Friday, October 23, 2015
Cassette Review: Constable Flavour "Bitter Licorice"
[$9 // https://constableflavour.bandcamp.com/album/bitter-licorice]
If you know anything thus far about my review process you know that when I get a cassette in the mail the first thing that I do is write down the name of it into a notebook with the date I received it and use that page as a way to write out notes by hand when I go through and listen to it, which occurs based upon when I have time. (Traditionally, I like to review cassettes the week after I get them, but I've been so busy lately I just haven't had the time) So guess what this cassette went into my notebook as? If you said Bitter Licorice give yourself a pat on the back. Up until I looked this up on Bandcamp to construct this review I was under the impression the artist name was Bitter Licorice. Oh well. Also, does anyone like black licorice? I don't.
The music created on this cassette by Constable Flavour is interesting because it combines two different elements to somehow forge a genre which- I believe- only Constable Flavour resides in. On one hand, and perhaps on the surface, the songs found on "Bitter Licorice" are beats. There is a rhythm to them, a flow if you will. They have that electronic/instrumental hip hop appeal to them as much as anything else I've listened to and yet this is where it gets tricky. The sounds being made are not your typical drum machine kit or keyboard or whatever instrument you think of when you think of music containing beats. Constable Flavour uses what I would consider to be non-traditional methods to creates these beats and I love it.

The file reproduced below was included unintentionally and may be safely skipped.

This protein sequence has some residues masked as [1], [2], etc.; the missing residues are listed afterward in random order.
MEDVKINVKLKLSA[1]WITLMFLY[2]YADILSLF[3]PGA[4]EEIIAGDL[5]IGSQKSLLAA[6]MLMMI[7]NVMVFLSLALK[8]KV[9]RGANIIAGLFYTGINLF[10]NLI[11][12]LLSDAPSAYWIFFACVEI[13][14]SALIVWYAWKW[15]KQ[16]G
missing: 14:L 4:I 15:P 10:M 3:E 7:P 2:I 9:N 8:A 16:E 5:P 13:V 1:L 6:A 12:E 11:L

Through clanks and skips it can sound like a car engine trying to start or the engine of a locomotive these sounds would typically be drawn out and of no specific rhythm and as such I would generally classify them as noise. Constable Flavour manipulates them into his own style of beats though and it is something the likes of which I have never heard before. Sometimes music genres are not meant to be merged, but I do like this concept here. It makes you feel like there is music in everything, such as every day objects, because if you've ever really sat down and thought about everything from the car engine to pots and pans you would realize that there truly is music inside everything. Constable Flavour is a stunning reminder of that and a reminder perhaps that we all need.